Lecture 5 (12:00 Thu 28.11.13)
Conservation laws and transport equations. Qualitative derivation of
the diffusion coefficient, thermal conductivity and viscosity. The
diffusion equation. Reading:
Blundell
Sec 10;
Pauli Sec 27; Chapman & Cowling Chapter 6 Key thought #1: All
diffusion processes are similar (diffusion of particles, momentum,
energy...).
Key thought #2: Relaxation to equilibrium occurs in two stages: first to local equilibrium (on collision time scale, so very quickly), then to global equilibrium (diffusively, so slowly)  both processes are collisional, but different in speed and in the nature of the physics involved. Key thought #3: Transport equations are expressions of conservation laws. We use kinetic theory to calculate the fluxes of the conserved quantities (particle number, momentum, energy). Note: Methods to solve the heat diffusion equation were covered in Mathematical Methods. There are some questions on this in Problem Set. Do go back and brush up your understanding of (i) how to find steady solutions given appropriate boundary conditions (temperature or heat flux on two boundaries), (ii) how to find timedependent solutions given periodic boundary conditions (real frequencies, complex wavenumbers), (iii) how to find timedependent solutions given initial conditions (real wavenumbers, complex frequencies) [see Blundell Sec 10 and Appendix C.12.]. 
Here
are some notes on dimensional analysis (from a summer school in Oxford), with an elementary treatment of a fun example of the role of viscosity: how do bubbles rise in a fluid? On diffusion, learn from the master: A. Einstein, Investigations on the Theory of the Brownian Movement (Dover 1956) [the theory of Brownian motion will be taught in the 3rd year, paper BI, but there's nothing there that you can't understand now; see also Blundell Sec 33.1]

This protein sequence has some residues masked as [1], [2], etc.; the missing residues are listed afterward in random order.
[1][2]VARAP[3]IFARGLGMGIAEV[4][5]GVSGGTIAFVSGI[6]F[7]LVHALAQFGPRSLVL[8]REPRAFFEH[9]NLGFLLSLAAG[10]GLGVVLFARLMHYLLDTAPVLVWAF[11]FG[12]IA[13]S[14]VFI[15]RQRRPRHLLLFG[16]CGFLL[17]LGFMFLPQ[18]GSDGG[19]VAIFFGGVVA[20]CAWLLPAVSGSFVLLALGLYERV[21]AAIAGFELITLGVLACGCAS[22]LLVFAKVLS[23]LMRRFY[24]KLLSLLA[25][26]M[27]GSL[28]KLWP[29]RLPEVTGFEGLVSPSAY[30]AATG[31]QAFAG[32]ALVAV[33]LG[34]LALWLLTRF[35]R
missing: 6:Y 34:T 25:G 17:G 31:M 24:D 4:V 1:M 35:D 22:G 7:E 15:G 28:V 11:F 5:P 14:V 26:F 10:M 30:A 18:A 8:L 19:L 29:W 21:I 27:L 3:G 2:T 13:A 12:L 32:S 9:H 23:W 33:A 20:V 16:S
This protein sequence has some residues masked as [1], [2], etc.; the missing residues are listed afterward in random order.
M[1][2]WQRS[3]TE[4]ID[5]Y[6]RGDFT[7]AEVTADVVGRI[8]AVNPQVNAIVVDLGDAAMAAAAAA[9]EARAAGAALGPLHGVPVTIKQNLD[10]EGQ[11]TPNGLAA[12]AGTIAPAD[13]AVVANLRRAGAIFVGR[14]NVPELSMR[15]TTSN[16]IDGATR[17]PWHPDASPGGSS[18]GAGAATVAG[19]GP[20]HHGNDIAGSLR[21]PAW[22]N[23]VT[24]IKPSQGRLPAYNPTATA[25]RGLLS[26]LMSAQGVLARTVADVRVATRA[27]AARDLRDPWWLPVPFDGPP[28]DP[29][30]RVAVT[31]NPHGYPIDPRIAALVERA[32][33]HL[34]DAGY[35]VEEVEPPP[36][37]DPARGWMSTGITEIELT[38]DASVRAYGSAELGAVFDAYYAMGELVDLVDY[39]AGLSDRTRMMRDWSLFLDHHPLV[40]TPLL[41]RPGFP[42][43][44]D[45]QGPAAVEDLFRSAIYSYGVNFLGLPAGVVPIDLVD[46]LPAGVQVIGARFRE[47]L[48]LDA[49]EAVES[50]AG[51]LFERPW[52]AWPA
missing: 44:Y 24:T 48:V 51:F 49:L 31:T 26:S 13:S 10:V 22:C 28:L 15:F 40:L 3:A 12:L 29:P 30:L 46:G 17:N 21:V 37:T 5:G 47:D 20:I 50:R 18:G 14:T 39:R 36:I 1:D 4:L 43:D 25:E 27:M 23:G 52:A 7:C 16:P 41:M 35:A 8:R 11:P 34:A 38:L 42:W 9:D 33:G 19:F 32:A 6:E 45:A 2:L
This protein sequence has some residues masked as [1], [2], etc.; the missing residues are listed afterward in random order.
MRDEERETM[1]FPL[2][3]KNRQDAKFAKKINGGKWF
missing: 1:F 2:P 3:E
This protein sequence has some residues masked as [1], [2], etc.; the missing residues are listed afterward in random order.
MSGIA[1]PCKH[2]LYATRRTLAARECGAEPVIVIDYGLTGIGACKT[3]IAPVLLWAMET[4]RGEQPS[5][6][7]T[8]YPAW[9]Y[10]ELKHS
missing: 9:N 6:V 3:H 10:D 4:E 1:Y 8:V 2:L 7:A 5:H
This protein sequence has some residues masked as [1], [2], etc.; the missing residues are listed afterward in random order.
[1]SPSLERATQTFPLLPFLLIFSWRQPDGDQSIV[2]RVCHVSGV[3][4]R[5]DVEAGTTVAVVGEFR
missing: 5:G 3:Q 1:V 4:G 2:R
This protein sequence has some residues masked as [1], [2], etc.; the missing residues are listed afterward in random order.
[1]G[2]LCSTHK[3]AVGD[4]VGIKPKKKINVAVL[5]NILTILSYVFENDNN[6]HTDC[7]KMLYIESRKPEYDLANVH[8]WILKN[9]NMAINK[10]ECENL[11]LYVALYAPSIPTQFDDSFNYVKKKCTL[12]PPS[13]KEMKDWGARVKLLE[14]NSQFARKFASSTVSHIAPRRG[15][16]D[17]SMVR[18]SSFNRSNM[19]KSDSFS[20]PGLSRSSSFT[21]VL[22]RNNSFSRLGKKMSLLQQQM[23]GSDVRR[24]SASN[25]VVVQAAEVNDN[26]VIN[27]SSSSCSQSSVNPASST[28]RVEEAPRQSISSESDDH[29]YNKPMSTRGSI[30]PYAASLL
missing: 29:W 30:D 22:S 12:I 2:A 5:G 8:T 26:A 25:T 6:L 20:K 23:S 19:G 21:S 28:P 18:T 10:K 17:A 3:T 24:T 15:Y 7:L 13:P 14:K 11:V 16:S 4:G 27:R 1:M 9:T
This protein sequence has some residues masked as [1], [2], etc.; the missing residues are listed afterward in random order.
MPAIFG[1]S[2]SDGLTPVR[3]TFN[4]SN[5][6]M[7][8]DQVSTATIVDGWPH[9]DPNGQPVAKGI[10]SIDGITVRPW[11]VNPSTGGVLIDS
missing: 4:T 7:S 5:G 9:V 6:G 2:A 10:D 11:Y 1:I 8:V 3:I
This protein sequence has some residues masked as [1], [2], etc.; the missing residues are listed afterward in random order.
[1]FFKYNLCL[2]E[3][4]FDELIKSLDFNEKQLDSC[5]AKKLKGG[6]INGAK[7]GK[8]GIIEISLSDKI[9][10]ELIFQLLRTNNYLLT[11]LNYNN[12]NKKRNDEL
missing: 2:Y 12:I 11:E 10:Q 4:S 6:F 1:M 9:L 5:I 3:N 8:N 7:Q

You are ready to start working on Problem Set 4 (vacation work)  
Lecture 6 (12:00 Fri 29.11.13) Kinetic
derivation of the transport equations and transport coefficients
(thermal conductivity and viscosity): the simplified "dodgy"
derivation; the kinetic equation; the collision operator and
conservation laws. Lecture Notes 6
Reading: Blundell Sec 9 (the simplified derivation); Kardar Chapter 3 (more advanced than my treatment, includes general derivation of Boltzmann's equation and various attendant matters, in particular H theorem; treatment of fluid equations similar to mine); Kittel Sec 40, 43; Landau & LifshitzKinetics Chapter 1 (hardcore Russian treatment); Chapman & Cowling Chapters 3, 7, 9, 10 (hardcore Cambridge treatment) 

Lecture 7 (12:00 Fri 6.12.13) Local
conservation rederived. Solution of the kinetic equation and
calculation of fluxes. Reading:
See
Lecture 6
What I have shown you is a very
simplified version of this calculation. Do read more advanced texts and
find out how it is really done!


Hilary Term
2014 ESSENTIAL DOWNLOADS: Reading List
LECTURES 

PART III: FOUNDATIONS OF STATISTICAL MECHANICS 
Lecture 1 (12:00 Wed 22.01.14)
Our programme: from microphysics to macrophysics (what we need to do to
construct the thermodynamics of a given system). Micorostates. SM
definition of pressure. Principle of maximum entropy. Lecture Notes 7